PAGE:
The next advancement in science from Australia might be a type of cotton that stretches like a synthetic fabric and doesn’t wrinkle.
CSIRO scientists have started working on understanding what determines the length, strength, and thickness of cotton fibres.
“We’re looking into the structure of cotton cell walls and harnessing the latest tools in synthetic biology to develop the next generation cotton fibre,” says Dr Madeline Mitchell.
“We’ve got a whole bunch of different cotton plants growing; some with really long thin fibres, others like the one we call ‘Shaun the Sheep’, with short, woolly fibres.
“Cotton often gets a bad rap environmentally but it is a natural, renewable fibre unlike synthetics which are made with petrochemicals.”
Every time synthetics, such as polyester and nylon, are washed thousands of tiny microfibres of material are pulled free and enter waterways.
These are not degradable and can build up in the food chain.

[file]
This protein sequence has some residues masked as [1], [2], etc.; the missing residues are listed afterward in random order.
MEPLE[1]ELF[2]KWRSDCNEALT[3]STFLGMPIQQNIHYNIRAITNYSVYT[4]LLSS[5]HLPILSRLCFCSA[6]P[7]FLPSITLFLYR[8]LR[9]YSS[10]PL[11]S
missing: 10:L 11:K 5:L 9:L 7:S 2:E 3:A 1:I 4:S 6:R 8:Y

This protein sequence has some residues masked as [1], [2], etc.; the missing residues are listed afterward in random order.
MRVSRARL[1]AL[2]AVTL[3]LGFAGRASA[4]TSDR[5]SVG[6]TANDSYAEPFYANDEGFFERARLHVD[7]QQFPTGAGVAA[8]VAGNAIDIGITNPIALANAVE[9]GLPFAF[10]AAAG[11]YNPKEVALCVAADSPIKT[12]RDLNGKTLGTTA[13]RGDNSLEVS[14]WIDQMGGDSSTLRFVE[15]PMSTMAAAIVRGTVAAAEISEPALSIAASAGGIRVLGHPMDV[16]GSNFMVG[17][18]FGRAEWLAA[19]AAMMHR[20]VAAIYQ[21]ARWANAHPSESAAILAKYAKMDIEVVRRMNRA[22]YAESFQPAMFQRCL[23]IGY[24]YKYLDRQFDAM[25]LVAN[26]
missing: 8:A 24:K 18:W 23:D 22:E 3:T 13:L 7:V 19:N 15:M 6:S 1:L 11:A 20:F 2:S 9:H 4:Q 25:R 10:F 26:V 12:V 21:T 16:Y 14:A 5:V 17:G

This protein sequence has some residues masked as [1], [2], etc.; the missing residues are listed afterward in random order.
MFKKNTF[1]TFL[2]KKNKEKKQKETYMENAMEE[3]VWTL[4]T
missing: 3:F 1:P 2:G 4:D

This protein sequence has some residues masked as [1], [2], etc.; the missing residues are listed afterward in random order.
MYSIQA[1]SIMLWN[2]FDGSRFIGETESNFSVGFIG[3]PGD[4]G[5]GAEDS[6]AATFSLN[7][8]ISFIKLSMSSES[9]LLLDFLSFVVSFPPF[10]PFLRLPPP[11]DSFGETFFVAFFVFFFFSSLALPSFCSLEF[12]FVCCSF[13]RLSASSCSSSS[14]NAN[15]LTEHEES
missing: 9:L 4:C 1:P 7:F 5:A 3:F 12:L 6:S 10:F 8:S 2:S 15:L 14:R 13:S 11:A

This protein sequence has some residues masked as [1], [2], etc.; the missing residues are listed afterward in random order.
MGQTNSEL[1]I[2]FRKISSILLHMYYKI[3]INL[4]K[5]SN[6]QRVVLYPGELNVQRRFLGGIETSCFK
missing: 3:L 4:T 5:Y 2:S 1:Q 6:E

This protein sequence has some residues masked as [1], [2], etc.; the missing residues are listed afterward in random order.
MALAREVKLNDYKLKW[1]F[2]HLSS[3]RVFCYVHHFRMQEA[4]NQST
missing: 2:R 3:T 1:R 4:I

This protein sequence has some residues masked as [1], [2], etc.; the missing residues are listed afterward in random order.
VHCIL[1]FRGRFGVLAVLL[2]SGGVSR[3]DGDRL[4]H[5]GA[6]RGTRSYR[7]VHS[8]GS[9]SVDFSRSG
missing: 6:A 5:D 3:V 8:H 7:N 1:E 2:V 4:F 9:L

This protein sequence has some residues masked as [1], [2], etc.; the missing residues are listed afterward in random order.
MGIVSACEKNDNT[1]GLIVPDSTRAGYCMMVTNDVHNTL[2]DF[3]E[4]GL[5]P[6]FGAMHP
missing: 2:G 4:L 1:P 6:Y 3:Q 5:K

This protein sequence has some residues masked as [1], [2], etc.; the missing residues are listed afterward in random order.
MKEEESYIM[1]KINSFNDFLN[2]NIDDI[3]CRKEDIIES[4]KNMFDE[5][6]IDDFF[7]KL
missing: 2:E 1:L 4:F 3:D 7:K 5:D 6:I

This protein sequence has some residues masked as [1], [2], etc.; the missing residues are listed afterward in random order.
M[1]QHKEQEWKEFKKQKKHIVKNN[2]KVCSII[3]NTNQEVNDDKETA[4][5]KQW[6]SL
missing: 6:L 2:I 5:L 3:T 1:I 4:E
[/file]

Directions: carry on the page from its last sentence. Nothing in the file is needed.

With cotton, fibres are also shed but these are biodegradable and break down naturally.
Through more than 30 years of improved cotton breeding using GM techniques, CSIRO and partners, Cotton Seed Distributors (CSD), is credited with reducing insecticide use in cotton growing by 85% and cutting herbicide use by 60%.
Australian cotton is also the most water efficient in the world.
“Australia produces three times more cotton per drop of water than any other country,” says Dr Mitchell.
The next generation cotton research is part of CSIRO’s Synthetic Biology Future Science Platform, a $13 million investment in science that applies engineering principles to biology.
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